When I graduated from college, I was shocked to find out that I just spent 18 years getting an education and the only jobs offered to me sucked. Everything was some version of creating a new filing system for someone who is important.

Often bad situations bring on our most creative solutions. And this was one of those times: I asked myself, “What do I want to do most in the world, if I could do anything?” I decided it was to play volleyball, so I went to Los Angeles to figure out how to play on the professional beach circuit. Read more

There's a huge market for telling women how to be happier. Maybe it's because women read more than men. Or maybe it's the discrepancy that women know when they are overweight and men don't. Or the discrepancy that most men think they are good parents and most women think they need to be better parents. The list goes on and on, in a glass-half-empty kind of way.

In general, I think the strength of women is that they see things more clearly. Yes, it's a glass-half-empty world for women, compared to men, but women should leverage their stronger grip on reality. So here's my contribution to women and clarity. I am debunking five totally annoying pieces of advice I hear people give women all the time.

1. Take a look at the lists of best companies for women to work for
This is an advertising ploy, not a plan for you to run your life. Every single time there's a list like this, women write to me from the companies on the list to tell me how much they suck for women. But it's not like I need those emails. I can just look at senior management, which is almost always all men, and see that corporate careers are set up for a one kind of life: very focused, no other interests, except, maybe, oneself. And this is not all that appealing to most women.

So you can forget the lists. The bar is so low to get on the lists that which company is on and which company is off is statistically irrelevant to women planning their careers. Read more

I have hated Tim Ferriss for a long time. I have hated him since we both had editors at Crown Publishing who sat next to each other and I heard how difficult he is.

I didn’t blog about it because first of all, I’m sure the buzz about me is that I’m difficult, too. And also, his book, The 4-Hour Workweek, was a bestseller and mine wasn’t. So I figured people would say that I’m jealous. And really, what author is not jealous sometimes? I mean, every author wants to write a bestseller.

But at this point, two years later, my hatred goes way beyond jealousy. My hatred is more selfless than that. And while I do understand that Tim is great at accelerated learning, the time management tips I have learned from him stem from the energy I have spent hating him:

1.Don’t hang out with people who don’t respect your time
This all started at SXSW conference in 2007, right before Tim’s book came out, when he was promoting the hell out of it to bloggers. Of course, this was not a bad idea, and to be fair, Tim was brilliant to start this book marketing trend. But that is beside the point. He approached me after my panel and said, “Can I get you coffee? I’d love to talk with you.”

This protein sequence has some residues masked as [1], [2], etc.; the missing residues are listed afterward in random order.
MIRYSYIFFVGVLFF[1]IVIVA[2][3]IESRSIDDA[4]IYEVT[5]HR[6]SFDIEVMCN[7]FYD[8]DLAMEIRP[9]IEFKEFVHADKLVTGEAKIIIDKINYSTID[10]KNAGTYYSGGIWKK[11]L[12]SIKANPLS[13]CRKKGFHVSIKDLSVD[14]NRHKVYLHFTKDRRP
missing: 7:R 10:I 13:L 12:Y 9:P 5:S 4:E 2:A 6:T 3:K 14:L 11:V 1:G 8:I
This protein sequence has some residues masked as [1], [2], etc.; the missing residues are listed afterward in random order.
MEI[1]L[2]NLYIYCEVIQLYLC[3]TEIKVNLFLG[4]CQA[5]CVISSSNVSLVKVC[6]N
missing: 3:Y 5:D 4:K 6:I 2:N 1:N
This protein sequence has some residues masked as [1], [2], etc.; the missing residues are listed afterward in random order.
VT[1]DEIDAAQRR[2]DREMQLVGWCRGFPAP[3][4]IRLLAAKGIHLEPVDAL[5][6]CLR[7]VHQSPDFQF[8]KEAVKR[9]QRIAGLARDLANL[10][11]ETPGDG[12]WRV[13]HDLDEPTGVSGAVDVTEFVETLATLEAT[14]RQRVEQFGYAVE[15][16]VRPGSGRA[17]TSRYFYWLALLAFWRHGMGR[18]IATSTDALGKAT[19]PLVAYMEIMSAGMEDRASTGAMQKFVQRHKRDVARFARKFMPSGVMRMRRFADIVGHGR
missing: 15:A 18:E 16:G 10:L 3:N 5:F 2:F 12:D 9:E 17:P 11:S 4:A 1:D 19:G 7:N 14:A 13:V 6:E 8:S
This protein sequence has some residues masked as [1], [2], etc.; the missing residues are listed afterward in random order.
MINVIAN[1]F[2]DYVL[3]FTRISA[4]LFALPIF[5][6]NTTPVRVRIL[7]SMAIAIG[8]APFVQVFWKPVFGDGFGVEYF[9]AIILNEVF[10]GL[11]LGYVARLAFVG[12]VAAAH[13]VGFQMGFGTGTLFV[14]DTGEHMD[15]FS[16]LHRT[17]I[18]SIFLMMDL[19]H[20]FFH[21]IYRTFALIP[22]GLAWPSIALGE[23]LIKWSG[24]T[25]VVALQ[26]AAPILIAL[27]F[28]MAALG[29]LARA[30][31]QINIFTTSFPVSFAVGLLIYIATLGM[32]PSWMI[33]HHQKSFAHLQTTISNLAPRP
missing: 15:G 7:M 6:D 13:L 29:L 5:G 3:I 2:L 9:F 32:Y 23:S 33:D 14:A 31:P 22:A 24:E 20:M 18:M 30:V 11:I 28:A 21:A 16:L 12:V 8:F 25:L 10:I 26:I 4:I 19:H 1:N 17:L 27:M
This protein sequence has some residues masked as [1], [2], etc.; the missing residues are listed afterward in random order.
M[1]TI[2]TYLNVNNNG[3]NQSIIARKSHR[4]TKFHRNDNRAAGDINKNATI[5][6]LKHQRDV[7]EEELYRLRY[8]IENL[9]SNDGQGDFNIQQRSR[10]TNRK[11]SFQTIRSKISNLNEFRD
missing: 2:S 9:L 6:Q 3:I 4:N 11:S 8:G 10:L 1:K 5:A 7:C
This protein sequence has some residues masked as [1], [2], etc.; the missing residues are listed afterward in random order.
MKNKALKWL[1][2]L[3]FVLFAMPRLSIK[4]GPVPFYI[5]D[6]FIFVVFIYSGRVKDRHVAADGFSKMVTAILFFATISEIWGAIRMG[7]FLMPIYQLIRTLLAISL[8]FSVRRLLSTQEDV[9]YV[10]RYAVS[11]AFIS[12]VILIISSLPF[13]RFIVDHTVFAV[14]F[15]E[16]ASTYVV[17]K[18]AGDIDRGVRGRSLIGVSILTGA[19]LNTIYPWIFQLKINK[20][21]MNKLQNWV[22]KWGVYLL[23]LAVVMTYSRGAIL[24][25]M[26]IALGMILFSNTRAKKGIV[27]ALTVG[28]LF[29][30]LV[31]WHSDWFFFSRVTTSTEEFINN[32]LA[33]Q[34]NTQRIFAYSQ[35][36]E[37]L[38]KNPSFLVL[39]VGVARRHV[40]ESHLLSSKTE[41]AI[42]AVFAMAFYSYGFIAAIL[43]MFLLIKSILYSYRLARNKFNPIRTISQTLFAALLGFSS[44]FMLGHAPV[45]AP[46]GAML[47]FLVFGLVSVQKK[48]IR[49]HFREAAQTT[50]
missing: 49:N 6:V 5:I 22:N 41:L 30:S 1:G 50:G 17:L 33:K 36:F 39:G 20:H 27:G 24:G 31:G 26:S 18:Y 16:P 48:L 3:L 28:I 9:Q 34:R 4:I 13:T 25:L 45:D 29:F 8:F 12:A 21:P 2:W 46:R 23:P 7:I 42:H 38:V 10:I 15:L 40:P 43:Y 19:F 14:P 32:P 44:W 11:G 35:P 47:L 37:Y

I said, “Uh. No. I have plans.”

And he asked who with. Read more

It is well known in the sex research arena that the more educated a woman is the more often she will receive oral sex.

I have always wondered if this is true for salary as well. For example, if your salary goes up by $50,000, how much more likely are you to receive oral sex?

I cannot find research to support that women who earn more receive more oral sex, which is why I am conducting my own research on this week's poll.

But I have a hunch, based on a string of research that I have cobbled together: Read more

My company is out of money, which you are never supposed let happen. And definitely never supposed to confess to. Because then investors can give you any terms they want. Rape. Carnage. Pillage. Everything. And in our case, it’s coming from the angels who invested in our first round of funding, which means that the people who are supposed to be on our side are killing us.

So two days before Christmas, I am going nuts, trying to close a bridge financing from the angel investors who funded us initially. Which means that these guys are very rich, and traveling for Christmas, and totally not interested in being bothered with the minutia of our depleted finances.

I’m desperate. We’ve already skipped one payroll, and it’s hard to think of a worse time to do that than the week before Christmas.

When 70% of young people say they want to run their own business, they are probably not thinking they will fund their business themselves. Since they probably have no money. So they are looking at taking in investors. But I’m not sure that 70% of young people want to take in angel investors, because here’s what it looks like:

1. You are on the phone all the time.
Tuesday before Christmas: I am glued to my phone: Investors don’t work on a schedule. They are millionaires. They are trying to sail their boat in Bermuda but they live in Wisconsin which means they have to make ten connecting flights from snowbound airports, and my chances of catching them between flights are slim. So I spend my day waiting for someone to call in with another clever idea for taking more equity from the company and redistributing it to the investors.

2. You’re always sick, but not take-a-day-off-work sick
And I have pinkeye. It started on Monday, when 20/20 was in our office to do a story on salary. Yep. That’s right. The company that is not paying salaries right now is featured on 20/20 as the poster child for transparent salaries.

The camera is right in my face while I’m talking about how the only people who benefit from hidden salaries are managers who made hiring mistakes and don’t want to fix them. “Management should not hide behind their weaknesses,” I say. And then I say, “Do you have something in that camera that can fix my pink eye?” Read more